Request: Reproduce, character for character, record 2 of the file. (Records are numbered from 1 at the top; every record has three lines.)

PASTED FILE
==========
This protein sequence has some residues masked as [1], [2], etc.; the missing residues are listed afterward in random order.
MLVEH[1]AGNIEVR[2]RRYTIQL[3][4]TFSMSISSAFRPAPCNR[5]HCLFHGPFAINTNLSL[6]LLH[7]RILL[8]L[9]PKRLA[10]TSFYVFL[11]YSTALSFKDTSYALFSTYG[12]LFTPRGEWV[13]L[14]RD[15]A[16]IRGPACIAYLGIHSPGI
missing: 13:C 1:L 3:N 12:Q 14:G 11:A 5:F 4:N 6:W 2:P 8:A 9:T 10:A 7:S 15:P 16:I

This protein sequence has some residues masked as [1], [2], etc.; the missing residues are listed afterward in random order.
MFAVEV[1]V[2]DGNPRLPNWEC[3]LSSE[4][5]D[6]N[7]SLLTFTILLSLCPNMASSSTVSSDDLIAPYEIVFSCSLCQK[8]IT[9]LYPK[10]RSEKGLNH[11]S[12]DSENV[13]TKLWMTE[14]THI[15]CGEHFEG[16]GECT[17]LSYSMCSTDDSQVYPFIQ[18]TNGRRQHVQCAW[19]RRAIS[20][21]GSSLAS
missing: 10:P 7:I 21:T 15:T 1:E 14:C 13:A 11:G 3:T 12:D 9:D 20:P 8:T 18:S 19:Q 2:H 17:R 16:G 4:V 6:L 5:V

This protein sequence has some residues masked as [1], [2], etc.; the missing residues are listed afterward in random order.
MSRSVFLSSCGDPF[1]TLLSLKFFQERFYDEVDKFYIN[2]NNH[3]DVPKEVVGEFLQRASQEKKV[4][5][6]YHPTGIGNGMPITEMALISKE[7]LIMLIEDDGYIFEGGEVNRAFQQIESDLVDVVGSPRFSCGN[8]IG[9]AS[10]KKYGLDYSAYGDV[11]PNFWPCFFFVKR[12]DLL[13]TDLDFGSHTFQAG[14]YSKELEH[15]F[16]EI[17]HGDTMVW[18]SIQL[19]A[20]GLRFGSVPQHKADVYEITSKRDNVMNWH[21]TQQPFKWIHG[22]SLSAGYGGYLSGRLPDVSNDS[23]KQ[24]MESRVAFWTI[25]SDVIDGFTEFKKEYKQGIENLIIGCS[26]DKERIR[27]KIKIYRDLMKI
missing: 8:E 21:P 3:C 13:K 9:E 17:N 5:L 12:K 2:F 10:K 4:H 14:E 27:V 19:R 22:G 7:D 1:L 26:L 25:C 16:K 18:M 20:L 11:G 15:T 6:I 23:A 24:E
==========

This protein sequence has some residues masked as [1], [2], etc.; the missing residues are listed afterward in random order.
MFAVEV[1]V[2]DGNPRLPNWEC[3]LSSE[4][5]D[6]N[7]SLLTFTILLSLCPNMASSSTVSSDDLIAPYEIVFSCSLCQK[8]IT[9]LYPK[10]RSEKGLNH[11]S[12]DSENV[13]TKLWMTE[14]THI[15]CGEHFEG[16]GECT[17]LSYSMCSTDDSQVYPFIQ[18]TNGRRQHVQCAW[19]RRAIS[20][21]GSSLAS
missing: 10:P 7:I 21:T 15:T 1:E 14:C 13:A 11:G 3:T 12:D 9:D 20:P 8:T 18:S 19:Q 2:H 17:R 16:G 4:V 6:L 5:V